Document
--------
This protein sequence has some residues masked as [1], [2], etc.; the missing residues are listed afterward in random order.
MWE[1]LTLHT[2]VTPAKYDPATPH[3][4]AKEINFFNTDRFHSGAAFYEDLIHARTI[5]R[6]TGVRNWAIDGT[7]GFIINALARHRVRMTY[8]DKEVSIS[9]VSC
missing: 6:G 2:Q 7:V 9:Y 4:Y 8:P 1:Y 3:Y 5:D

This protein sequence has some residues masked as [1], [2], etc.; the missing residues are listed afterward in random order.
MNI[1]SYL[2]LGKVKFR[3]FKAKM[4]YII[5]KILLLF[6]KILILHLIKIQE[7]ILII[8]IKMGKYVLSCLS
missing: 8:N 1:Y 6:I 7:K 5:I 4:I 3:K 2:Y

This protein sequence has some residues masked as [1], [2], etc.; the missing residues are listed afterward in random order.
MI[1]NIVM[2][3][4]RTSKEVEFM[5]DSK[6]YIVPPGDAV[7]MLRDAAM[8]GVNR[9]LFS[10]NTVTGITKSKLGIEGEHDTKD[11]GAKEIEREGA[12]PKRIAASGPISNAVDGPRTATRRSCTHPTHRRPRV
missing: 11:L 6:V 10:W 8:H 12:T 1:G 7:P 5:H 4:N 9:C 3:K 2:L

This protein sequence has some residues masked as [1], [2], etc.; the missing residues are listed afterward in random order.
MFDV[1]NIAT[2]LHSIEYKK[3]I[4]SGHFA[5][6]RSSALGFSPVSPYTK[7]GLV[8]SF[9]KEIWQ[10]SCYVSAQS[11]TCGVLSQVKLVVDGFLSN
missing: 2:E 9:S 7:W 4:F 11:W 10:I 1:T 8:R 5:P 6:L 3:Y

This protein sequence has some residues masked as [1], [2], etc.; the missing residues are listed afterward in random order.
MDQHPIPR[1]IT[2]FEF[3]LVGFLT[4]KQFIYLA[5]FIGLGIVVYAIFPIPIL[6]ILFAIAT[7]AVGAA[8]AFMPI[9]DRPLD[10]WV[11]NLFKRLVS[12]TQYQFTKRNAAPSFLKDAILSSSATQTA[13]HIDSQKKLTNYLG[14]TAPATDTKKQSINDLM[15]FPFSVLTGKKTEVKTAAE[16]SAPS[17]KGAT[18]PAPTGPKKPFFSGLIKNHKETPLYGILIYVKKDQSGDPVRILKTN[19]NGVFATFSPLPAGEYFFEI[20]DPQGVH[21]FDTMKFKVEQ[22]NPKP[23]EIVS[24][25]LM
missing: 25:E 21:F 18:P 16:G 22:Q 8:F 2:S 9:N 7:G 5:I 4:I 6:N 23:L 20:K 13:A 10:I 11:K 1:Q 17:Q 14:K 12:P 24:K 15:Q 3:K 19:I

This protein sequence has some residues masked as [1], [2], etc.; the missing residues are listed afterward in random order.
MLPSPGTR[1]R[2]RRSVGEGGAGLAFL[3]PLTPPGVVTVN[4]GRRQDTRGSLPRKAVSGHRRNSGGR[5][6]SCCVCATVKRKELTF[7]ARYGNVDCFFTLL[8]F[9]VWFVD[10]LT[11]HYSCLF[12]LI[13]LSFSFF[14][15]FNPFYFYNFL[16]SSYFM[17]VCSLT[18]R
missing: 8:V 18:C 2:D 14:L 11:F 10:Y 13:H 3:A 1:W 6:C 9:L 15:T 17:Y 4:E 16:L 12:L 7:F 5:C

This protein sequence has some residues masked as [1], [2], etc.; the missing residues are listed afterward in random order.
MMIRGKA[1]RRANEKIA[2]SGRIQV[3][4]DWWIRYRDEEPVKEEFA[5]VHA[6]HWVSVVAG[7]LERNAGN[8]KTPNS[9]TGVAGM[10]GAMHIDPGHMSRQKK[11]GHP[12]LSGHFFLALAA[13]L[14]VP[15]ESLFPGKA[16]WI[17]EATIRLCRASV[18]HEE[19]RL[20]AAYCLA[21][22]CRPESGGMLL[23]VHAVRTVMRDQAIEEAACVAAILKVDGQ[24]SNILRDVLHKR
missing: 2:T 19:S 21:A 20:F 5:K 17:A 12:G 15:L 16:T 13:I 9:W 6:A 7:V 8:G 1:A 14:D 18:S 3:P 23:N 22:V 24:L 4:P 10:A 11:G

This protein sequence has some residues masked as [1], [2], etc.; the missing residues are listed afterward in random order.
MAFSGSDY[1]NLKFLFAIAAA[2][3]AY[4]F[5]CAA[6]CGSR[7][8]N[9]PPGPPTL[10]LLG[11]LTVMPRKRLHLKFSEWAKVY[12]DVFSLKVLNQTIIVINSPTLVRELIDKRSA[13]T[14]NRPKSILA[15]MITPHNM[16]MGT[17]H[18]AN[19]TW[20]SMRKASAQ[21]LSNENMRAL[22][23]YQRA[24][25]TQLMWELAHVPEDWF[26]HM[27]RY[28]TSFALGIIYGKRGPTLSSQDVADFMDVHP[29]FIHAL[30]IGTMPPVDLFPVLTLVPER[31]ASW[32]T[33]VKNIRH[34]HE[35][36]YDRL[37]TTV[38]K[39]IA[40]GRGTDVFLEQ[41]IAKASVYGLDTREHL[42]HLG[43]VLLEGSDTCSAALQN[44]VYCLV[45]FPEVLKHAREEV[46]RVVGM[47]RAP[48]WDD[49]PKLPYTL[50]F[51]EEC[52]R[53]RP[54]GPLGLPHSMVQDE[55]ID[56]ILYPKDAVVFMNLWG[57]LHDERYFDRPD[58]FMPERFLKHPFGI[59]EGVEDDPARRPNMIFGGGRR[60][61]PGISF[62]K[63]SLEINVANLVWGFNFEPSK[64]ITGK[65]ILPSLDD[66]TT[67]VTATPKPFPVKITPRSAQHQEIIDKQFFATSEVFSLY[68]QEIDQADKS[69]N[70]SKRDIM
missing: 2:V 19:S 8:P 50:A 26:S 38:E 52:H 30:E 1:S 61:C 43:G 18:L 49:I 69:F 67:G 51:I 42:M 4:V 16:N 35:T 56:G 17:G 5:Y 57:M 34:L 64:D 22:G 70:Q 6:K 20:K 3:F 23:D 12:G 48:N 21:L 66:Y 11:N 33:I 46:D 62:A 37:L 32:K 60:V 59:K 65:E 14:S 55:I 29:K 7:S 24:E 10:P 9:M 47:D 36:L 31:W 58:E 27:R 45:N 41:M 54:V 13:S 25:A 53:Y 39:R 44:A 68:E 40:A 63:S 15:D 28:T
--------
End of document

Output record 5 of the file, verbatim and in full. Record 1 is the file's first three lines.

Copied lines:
This protein sequence has some residues masked as [1], [2], etc.; the missing residues are listed afterward in random order.
MDQHPIPR[1]IT[2]FEF[3]LVGFLT[4]KQFIYLA[5]FIGLGIVVYAIFPIPIL[6]ILFAIAT[7]AVGAA[8]AFMPI[9]DRPLD[10]WV[11]NLFKRLVS[12]TQYQFTKRNAAPSFLKDAILSSSATQTA[13]HIDSQKKLTNYLG[14]TAPATDTKKQSINDLM[15]FPFSVLTGKKTEVKTAAE[16]SAPS[17]KGAT[18]PAPTGPKKPFFSGLIKNHKETPLYGILIYVKKDQSGDPVRILKTN[19]NGVFATFSPLPAGEYFFEI[20]DPQGVH[21]FDTMKFKVEQ[22]NPKP[23]EIVS[24][25]LM
missing: 25:E 21:F 18:P 16:G 22:Q 8:F 2:S 9:N 7:G 5:I 4:I 6:N 23:L 20:K 13:A 10:I 11:K 1:Q 17:Q 14:K 12:P 24:K 15:Q 3:K 19:I